Albright Institute Brings Trends in Digital Archaeology to the Fore
FEBRUARY 16th, 2016
By Sarah Fairman
“I think any of you could go home today and do this.”
So Adam Prins challenged those present at his seminar last week, “3D Models in Archaeological Excavation Recording: The JVRP Method.” After his elegant and accessible explanation, the participants seemed to agree. The seminar was the inaugural event in what Director Matthew Adams envisions as an ongoing series devoted to digital archaeology and current trends in that field.
Prins emphasized the accessibility of the technology known as “structure from motion” already being used by several archaeological projects around the world. His focus was the specific methodology developed by the Jezreel Valley Regional Project (JVRP), which produces millimeter-accurate photo-realistic 3D models for each locus/context, nimbly and ingeniously replacing traditional analog documentation. There were palpable murmurs of awe from the crowd when Prins demonstrated the process of turning photographs into an interactive 3D model. Prins explained that the methodology “applies to anything on any scale,” including artifacts. One could make models of sherds, for example, and use the program to “cut” them right down the middle to get the shape and other identifying characteristics.
Prins is currently finishing up his PhD at Durham University in the Archaeology and Geography departments focusing on the applications and development of Lidar and other 3D technologies for archaeology in the Jezreel Valley.
There are clear benefits to using this methodology instead of traditional drawing. Prins illustrated this with a side-by-side comparison of a 3D rendering of a wall with one produced by an artist. “Drawing is subjective, whereas 3D models are objective; we often draw something how we want to see it,” said Prins. These alterations are made unconsciously, but do compromise accuracy; the brain predicts how a wall is supposed to look, perhaps manifesting in an idealized version.
Photogrammetry avoids these issues by virtue of the camera’s relative objectivity. It also allows for views, angles and layouts that one would never otherwise be able to record in a visually coherent way. Prins showed us a 3D model of a cave to illustrate the ease with which this methodology ameliorated this problem; a cave is a form that is inherently difficult to record. Furthermore, creating a model at each stage of excavation shows the process, and exactly how the archaeologist chose to excavate the site. Integration with other excavation data is seamless. Information can be shared easily; one can produce files of about 10MB in size and send to anyone for a quick opinion, or at-a-glance consultation. Applications to other emergent technologies are self-evident. The didactic and research possibilities are endless. One archaeologist in attendance, long-since retired from field work, praised the methodology while lamenting “I am very sad at the same time, as I see what could have been done.”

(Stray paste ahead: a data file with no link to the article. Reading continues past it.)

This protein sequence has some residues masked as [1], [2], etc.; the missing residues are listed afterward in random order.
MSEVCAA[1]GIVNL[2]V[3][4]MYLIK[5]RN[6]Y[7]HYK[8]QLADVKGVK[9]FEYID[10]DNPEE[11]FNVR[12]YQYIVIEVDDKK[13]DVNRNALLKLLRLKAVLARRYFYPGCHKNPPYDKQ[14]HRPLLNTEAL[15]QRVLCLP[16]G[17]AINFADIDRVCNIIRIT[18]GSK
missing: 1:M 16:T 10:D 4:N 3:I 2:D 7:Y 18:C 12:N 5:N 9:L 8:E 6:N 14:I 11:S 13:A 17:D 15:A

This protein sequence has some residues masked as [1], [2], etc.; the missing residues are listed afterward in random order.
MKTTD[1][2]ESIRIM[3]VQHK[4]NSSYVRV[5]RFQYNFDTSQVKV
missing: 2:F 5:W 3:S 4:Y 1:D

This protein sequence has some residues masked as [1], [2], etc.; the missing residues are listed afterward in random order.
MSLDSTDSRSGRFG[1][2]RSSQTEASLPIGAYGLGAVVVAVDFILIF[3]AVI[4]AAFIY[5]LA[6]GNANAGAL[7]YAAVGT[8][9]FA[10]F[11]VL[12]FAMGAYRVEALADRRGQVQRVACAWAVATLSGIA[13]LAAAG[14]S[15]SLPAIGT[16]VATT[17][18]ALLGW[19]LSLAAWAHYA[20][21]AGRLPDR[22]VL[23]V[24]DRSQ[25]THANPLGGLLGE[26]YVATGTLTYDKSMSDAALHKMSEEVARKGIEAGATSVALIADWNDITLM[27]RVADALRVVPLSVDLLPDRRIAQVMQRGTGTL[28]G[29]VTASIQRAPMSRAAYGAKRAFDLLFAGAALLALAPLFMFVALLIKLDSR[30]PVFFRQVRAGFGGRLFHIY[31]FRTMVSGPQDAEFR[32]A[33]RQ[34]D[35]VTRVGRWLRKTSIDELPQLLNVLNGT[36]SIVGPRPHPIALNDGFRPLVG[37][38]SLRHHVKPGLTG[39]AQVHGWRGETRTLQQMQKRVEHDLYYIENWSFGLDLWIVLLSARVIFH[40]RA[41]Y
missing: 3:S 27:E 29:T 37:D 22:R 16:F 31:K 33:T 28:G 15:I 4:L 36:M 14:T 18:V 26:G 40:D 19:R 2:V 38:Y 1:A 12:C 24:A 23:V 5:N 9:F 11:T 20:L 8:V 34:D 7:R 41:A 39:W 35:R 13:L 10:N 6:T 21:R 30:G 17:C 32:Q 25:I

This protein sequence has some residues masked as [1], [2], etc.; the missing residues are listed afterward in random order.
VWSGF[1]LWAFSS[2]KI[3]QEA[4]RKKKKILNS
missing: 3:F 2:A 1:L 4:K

Only a few tools are needed: a digital camera, total station or GPS (important for producing spatially-aware images), color scale, photogrammetry targets (for scale and automatic georectifying), Agisoft Photoscan Pro, and a decent computer. Costs are relatively low.
People had questions. “Why are there no scale rulers?” (Automatic georectifying eliminates need for scale rulers in photographs). “What about the shadows from the tents?” (Early morning is best time to photograph. Indeed, shadows can be a problem, but the software and an Adobe Lightroom workflow evens out problematic parts of the images). “Can you use the models for 3D printing?” (Yes!) The exciting possibilities seem to outweigh the concern. Any technology has issues, but also many smart people to work on fixing them! Already a “convinced believer” in photogrammetry, Dr. Ignacio Arce, who attended the seminar, praised the “open-source, user-friendly approach.”
It is clear that the methodology has a big-picture benefit as well. “As archaeologists we are increasingly aware of the destructive nature and fragility of our fieldwork. Attempts to mitigate these challenges must come in the form of methodological innovation,” said Prins. “Structure from motion”-based methods are especially prescient in a time of great uncertainty in the archaeologically loaded swaths of land in the Middle East, where sites are either destroyed, threatened, or inaccessible. The more people that use the method–thereby adding georectified data–the healthier and more robust the database will become; thus the more we protect our cultural heritage (see: Million Image Database).
Prins will be publishing a step-by-step method in the JVRP’s White Papers in Archaeological Technology online series in the coming weeks. Director Adams is a proponent of access to information for the sake of progress: “There are many archaeological projects out there developing similar methods. We believe that freely sharing the ‘how-to’ methods we develop can help others, and we hope that other projects will do the same so that we can all benefit from advances in archaeological method.”
In the same vein, Director Adams is pushing the Albright’s events as a viable teaching opportunity. “There’s much value in the workshops and lectures as instructional and interactive, and not merely a presentation or summary of what one is researching. The exchange of information is important, especially in a project like this, where the more people that adopt and use it, the more there are benefits for the entire enterprise. We’re happy to be among those doing the latest cutting-edge things so that we can all share this information and improve together.”
Director Adams is looking ahead; he hopes in the not-too-far future to establish a digital archaeology laboratory at the Albright.